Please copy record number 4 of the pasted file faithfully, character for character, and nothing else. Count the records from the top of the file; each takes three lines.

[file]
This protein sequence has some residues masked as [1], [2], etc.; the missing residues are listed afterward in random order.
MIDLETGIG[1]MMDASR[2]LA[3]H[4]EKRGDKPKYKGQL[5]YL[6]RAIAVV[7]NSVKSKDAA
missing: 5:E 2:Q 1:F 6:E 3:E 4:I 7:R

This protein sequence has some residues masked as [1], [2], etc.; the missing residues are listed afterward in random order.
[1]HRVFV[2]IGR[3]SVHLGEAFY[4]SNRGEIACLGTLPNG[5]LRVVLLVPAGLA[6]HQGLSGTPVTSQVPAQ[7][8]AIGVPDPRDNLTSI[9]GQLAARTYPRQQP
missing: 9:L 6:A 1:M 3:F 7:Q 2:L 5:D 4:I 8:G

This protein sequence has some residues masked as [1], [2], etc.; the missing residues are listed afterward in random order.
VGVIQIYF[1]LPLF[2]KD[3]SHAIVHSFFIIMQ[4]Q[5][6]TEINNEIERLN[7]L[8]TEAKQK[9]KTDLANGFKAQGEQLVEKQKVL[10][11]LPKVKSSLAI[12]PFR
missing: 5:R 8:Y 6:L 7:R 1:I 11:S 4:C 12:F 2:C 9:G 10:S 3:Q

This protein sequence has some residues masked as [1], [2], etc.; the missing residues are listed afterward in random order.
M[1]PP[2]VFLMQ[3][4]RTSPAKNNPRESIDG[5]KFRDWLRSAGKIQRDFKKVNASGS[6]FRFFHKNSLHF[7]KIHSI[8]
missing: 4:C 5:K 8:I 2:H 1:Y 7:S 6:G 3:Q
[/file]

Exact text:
This protein sequence has some residues masked as [1], [2], etc.; the missing residues are listed afterward in random order.
M[1]PP[2]VFLMQ[3][4]RTSPAKNNPRESIDG[5]KFRDWLRSAGKIQRDFKKVNASGS[6]FRFFHKNSLHF[7]KIHSI[8]
missing: 4:C 5:K 8:I 2:H 1:Y 7:S 6:G 3:Q